Maneuvers in the halls of power in Washington, D.C., could pay dividends in Alabama’s fields, forests and factories. … Still, Alabama could profit from a shift in Cuba policy, said Jimmy Lyons, chief operating officer for the Alabama Port Authority, which operates the Port of Mobile.
Beyond the headlines of new diplomatic relations between the U.S. and Cuba, Auburn University is put that diplomacy into action. The school has signed an academic exchange pact with Agrarian University of Havana and the Cuban National Center for Animal and Plant Health.
YellowHammer Radio: Byrne: Cuba Could be a Major Trade Partner for Alabama, But Has a Long Way to Go
I recently traveled to Cuba as part of a Congressional Delegation to learn more about the Cuban government, visit with the Cuban people, and discuss everything from the economy to education to trade. This visit at a particularly interesting time as the United States remains in negotiations with Cuba about restoring diplomatic and economic relations.
Montgomery Advertiser: Alabama Could Benefit from U.S.-Cuba Thaw
Selling chickens to Cuba is complicated. “If the Cubans want to buy chickens in the United States, before they load it on a ship, they have to pay a bank outside the country,” said Jimmy Lyons, director of the Alabama State Port Authority, which oversees the docks in Mobile. “Those funds have to be sent to a bank in the United States. Only then can the chickens be loaded on a ship.” If that seems like a peculiar example, consider: Alabama ships roughly 32,000 tons of frozen chicken to Cuba each year, part of a broad economic relationship with Cuba that chiefly involves agricultural trade.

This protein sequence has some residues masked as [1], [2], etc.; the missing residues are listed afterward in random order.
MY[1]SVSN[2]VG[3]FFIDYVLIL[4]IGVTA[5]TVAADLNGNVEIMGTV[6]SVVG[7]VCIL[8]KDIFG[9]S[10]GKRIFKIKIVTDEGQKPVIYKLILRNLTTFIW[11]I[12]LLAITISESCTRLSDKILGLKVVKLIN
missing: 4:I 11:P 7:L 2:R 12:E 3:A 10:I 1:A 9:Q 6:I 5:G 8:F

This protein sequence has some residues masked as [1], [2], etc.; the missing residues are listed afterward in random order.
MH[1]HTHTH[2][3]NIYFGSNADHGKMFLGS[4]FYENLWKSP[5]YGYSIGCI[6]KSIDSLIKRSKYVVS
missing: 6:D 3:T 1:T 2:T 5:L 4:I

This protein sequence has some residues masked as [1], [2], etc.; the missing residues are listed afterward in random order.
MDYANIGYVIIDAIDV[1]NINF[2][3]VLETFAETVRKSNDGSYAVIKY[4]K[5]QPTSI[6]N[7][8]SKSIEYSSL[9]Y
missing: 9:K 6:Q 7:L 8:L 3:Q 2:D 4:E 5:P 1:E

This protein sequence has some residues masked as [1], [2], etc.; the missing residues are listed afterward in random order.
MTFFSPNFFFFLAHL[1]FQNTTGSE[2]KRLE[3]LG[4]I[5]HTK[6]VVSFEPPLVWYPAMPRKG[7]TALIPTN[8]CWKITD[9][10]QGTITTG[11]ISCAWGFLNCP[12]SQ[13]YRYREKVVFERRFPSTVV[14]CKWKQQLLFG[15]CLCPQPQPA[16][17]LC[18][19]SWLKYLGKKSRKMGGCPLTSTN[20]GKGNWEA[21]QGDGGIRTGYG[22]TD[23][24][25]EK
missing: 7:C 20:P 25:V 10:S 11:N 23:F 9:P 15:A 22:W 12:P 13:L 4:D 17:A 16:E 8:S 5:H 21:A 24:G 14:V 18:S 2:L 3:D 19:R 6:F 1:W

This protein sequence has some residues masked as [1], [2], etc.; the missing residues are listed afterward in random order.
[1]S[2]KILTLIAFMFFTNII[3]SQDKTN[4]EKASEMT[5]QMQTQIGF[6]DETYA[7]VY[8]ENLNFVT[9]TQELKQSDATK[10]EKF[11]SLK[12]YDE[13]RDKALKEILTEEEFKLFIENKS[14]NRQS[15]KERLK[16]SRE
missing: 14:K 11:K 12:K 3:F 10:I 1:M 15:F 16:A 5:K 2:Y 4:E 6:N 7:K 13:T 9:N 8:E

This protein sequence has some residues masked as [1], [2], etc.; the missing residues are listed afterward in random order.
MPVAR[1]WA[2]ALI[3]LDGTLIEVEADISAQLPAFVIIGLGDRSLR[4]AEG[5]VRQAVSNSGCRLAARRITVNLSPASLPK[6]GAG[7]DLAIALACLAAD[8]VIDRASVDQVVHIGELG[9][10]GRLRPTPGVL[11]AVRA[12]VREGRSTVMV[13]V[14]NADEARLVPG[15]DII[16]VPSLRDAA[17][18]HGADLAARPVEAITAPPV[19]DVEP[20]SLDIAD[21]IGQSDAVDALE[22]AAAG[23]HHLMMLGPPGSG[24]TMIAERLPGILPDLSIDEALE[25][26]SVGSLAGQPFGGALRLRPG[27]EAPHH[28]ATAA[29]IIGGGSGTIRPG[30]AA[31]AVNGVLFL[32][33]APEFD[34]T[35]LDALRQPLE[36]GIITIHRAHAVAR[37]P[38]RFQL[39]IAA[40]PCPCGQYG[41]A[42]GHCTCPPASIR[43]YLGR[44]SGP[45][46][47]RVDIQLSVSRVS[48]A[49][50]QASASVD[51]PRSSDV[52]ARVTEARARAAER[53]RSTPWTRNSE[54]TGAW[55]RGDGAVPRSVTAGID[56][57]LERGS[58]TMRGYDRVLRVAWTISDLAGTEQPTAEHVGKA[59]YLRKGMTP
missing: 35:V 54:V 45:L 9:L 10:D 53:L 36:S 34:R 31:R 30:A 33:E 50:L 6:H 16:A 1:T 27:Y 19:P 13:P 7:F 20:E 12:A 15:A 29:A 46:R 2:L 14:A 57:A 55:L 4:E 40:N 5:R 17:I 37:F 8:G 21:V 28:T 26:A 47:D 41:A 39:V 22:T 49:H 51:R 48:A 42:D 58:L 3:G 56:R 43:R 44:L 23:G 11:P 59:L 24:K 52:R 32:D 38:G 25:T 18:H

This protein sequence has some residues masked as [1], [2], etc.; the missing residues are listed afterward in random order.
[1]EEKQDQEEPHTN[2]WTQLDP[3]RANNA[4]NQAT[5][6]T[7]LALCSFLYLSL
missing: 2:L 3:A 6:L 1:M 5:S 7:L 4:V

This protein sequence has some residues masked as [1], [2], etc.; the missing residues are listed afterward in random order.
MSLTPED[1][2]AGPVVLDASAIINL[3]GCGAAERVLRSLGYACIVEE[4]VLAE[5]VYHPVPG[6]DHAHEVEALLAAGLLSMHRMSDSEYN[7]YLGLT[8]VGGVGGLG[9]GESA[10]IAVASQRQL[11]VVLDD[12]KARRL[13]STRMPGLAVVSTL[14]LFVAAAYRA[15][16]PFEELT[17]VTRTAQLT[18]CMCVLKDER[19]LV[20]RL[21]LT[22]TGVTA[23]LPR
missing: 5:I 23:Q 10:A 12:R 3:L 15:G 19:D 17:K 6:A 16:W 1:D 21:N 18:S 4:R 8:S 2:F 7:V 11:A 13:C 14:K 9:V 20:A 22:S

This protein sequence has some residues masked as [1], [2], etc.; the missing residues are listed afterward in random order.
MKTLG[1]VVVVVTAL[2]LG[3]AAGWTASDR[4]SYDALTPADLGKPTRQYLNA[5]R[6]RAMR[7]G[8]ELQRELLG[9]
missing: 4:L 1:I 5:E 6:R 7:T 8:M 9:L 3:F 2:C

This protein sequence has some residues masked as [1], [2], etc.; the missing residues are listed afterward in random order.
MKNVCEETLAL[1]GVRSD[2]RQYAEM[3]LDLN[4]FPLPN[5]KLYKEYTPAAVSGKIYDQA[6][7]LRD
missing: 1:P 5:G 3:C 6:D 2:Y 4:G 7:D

Tuscaloosa News: Cuban Novelist Leonardo Padura Will Speak at University of Alabama
Cuban novelist and screenwriter Leonardo Padura will present a free public lecture at the University of Alabama on Jan. 21. … Padura’s lecture, sponsored by the Center for Cuba Collaboration and Scholarship, will discuss his character Mario Conde, a detective who appears in his works, and the probing the cultural, historical and political trajectory of Cuba from 1959 to 2015.
Sealing an unofficial sister city relationship with Havana, Mobile Mayor Mike Dow said during a trip to Cuba in 1994: “We must take an effort to get along and create a better world.” Twenty years later, as the U.S. restores full diplomatic relations with Cuba, it’s becoming clear just how wise Mobile was to foster a friendship with Havana. Indeed, the sky is the limit for how the city can benefit from untapped commerce and tourism with a place that’s been mostly off limits since 1963.
The University of Alabama Board of Trustees approved today the establishment of the Center for Cuba Collaboration and Scholarship at UA. The new research center will build on the activities of the Alabama-Cuba Initiative, a 13-year effort to establish educational opportunities in Cuba for UA students and faculty. Both the center and the initiative efforts have been led by UA’s College of Arts and Sciences.
The Crimson White: Alabama Student Studies Abroad in Havana, Cuba
Q: How does your daily life in Cuba differ from what it was like in America?
A: My general routine is mostly the same, but the details are much different. First thing every morning in the U.S., I check the weather on my phone, but here I have to pay for Internet by the hour, and I can only use it in the lobby of our hotel. To get to class, I take a “maquina,” essentially an old 1950s car full of strangers. When I see one of my friends on campus, we give kisses on the cheek to greet one another.